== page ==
A transitional species that represents a link between dinosaurs and birds may have sported pale feathers that were dark at the tips, a new study suggests.
For the study, detailed in the June 13 issue of the Journal of Analytical Atomic Spectrometry, researchers used an X-ray beam to identify ancient traces of pigment in fossils of Archaeopteryx, a winged creature that lived about 150 million years ago.
"This work refines our understanding of pigment patterning in perhaps the most important known fossil. Our technique shows that complex patterns were present even at the very earliest steps in the evolution of birds," said study co-author Roy Wogelius, an earth scientist at Manchester University in the United Kingdom, in a statement.
Archaeopteryx was a transitional species between dinosaurs and birds that lived in what is now Germany. Scientists believe birds evolved from theropods, a group of carnivorous dinosaurs taht includes the Tyrannosaurus rex, during the Jurassic Era, about 150 million years ago.
Only 11 fossils specimens of the elusive creature have been found, and scientists thought any traces of the dinobird's feathers had long since vanished. [Avian Ancestors: Dinosaurs That Learned to Fly]
But recently, researchers discovered that some fossilized feathers contained traces of melanosomes, pigment-making structures. Last year, researchers analyzed some of these melanosomes and determined that Archaeopteryx sported black feathers.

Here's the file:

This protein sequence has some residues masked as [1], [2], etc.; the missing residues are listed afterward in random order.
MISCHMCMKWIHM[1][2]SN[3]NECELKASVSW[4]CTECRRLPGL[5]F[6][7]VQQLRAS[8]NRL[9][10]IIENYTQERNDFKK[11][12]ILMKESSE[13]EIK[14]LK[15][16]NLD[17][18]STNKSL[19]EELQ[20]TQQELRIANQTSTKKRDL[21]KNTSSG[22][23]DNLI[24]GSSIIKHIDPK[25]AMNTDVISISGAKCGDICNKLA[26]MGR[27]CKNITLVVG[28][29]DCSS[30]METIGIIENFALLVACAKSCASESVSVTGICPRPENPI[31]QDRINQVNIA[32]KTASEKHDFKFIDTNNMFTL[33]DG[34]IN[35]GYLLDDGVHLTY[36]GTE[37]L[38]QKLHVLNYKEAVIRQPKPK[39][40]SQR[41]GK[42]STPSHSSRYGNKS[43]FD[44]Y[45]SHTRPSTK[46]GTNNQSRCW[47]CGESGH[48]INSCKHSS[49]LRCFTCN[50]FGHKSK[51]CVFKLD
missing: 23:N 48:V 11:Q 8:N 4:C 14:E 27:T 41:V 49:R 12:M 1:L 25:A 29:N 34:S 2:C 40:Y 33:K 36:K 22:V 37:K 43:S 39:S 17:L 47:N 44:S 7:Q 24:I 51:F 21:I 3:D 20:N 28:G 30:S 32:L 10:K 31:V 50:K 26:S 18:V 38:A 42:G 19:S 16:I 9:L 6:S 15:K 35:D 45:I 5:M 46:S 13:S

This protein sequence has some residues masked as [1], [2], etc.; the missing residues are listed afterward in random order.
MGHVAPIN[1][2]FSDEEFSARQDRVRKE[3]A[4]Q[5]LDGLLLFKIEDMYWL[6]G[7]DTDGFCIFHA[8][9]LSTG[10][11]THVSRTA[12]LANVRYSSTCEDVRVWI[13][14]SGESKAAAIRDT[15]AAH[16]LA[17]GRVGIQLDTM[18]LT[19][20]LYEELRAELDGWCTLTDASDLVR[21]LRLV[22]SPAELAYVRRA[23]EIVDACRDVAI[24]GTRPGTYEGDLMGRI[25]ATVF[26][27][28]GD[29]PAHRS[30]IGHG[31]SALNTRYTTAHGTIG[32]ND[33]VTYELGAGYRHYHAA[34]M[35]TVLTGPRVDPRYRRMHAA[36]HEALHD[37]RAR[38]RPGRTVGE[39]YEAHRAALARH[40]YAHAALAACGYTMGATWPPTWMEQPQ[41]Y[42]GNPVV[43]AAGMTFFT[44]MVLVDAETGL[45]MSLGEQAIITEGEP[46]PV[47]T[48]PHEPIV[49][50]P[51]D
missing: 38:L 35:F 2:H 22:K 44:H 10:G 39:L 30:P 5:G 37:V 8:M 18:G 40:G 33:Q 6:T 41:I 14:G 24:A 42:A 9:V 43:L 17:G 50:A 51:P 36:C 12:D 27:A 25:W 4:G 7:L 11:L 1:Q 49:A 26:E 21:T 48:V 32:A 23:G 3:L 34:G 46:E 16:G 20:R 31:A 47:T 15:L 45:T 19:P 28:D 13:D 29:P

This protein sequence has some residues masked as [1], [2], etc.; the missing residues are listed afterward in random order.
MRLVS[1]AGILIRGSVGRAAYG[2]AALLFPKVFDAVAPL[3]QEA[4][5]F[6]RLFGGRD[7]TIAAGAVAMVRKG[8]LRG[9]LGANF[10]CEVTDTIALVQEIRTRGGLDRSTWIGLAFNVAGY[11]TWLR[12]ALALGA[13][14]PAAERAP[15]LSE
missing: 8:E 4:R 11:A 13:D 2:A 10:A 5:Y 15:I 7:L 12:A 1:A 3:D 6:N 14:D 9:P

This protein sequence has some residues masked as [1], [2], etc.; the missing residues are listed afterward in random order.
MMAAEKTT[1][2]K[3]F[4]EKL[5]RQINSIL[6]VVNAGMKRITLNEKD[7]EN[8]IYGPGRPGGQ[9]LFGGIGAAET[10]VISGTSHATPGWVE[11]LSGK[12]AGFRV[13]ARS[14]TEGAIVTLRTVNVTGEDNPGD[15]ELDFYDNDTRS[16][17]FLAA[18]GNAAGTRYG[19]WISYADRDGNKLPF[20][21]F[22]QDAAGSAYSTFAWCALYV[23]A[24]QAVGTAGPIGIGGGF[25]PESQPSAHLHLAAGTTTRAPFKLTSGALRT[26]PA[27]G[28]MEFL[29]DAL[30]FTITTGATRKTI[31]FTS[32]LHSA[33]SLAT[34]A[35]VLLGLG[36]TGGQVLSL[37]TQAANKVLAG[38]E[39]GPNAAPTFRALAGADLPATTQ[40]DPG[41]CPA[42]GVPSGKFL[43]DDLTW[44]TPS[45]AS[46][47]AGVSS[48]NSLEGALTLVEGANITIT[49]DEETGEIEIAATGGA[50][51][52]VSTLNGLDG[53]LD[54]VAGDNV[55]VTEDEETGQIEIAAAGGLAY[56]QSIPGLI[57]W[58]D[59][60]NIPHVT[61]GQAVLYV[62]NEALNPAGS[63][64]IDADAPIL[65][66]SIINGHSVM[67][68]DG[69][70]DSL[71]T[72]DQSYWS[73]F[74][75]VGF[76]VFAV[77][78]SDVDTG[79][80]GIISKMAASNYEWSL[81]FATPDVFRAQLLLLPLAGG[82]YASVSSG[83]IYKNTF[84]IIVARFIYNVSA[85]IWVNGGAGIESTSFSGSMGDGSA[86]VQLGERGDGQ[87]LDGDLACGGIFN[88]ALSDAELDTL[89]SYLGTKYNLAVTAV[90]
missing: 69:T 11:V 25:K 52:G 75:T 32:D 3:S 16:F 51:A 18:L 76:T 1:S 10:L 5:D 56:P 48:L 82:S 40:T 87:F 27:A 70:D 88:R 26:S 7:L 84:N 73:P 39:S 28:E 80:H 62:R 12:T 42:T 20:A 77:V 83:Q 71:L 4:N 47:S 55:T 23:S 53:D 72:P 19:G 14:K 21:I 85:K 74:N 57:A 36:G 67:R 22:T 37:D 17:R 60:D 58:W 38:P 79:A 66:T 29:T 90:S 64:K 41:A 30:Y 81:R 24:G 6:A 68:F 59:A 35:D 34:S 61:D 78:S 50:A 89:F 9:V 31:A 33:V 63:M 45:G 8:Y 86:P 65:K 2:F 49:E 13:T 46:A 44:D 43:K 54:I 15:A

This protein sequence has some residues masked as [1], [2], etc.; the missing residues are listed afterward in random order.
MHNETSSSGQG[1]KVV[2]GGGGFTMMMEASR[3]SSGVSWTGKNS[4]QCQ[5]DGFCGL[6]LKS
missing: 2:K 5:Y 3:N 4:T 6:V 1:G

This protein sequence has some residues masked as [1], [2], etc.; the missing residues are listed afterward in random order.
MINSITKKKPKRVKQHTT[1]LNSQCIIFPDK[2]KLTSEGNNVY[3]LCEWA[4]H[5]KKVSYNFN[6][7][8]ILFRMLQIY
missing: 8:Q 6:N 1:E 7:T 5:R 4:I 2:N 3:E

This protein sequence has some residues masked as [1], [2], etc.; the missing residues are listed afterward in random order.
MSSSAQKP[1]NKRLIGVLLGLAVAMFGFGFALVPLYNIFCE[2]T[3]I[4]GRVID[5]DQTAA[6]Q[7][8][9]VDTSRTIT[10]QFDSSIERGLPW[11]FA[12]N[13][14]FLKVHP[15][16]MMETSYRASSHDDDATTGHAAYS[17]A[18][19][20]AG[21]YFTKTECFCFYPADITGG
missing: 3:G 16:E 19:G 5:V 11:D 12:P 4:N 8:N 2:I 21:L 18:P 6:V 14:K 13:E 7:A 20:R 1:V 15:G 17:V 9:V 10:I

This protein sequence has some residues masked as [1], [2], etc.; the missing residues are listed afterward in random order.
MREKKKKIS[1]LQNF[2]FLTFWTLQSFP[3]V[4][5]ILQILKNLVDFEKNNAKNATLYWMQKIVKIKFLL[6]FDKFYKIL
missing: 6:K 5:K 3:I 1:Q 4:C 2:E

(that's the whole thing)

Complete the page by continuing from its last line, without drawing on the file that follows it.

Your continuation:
However, the team sampled just a few spots on the feather, meaning the dinobird's full plumage pattern was still unknown.
To get a more complete picture of the dinobird, Wogelius and his colleagues used an X-ray beam from a synchrotron radiation light source to do a complete scan of a fossilized Archaeopteryx feather, as well as pigmentation found in the surrounding rock.
The team discovered trace amounts of chemicals associated with pigments, which enabled a reconstruction of the animals' feather pattern.
Instead of being all black, it turns out Archaeopteryx sported light-and-dark patterned plumage.
"The fact that these compounds have been preserved in-place for 150 million years is extraordinary," said study co-author Phillip Manning, a paleontologist at the University of Manchester, in a statement. "Together, these chemical traces show that the feather was light in color with areas of darker pigment along one edge and on the tip. Scans of a second fossilized Archaeopteryx, known as the Berlin counterpart, also show that the trace-metal inventory supported the same plumage pigmentation pattern."
Understanding the plumage patterns could provide insights into courtship rituals, as well as the health and eating habits of these ancient creatures.
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Tia is the managing editor and was previously a senior writer for Live Science. Her work has appeared in Scientific American, Wired.com and other outlets. She holds a master's degree in bioengineering from the University of Washington, a graduate certificate in science writing from UC Santa Cruz and a bachelor's degree in mechanical engineering from the University of Texas at Austin. Tia was part of a team at the Milwaukee Journal Sentinel that published the Empty Cradles series on preterm births, which won multiple awards, including the 2012 Casey Medal for Meritorious Journalism.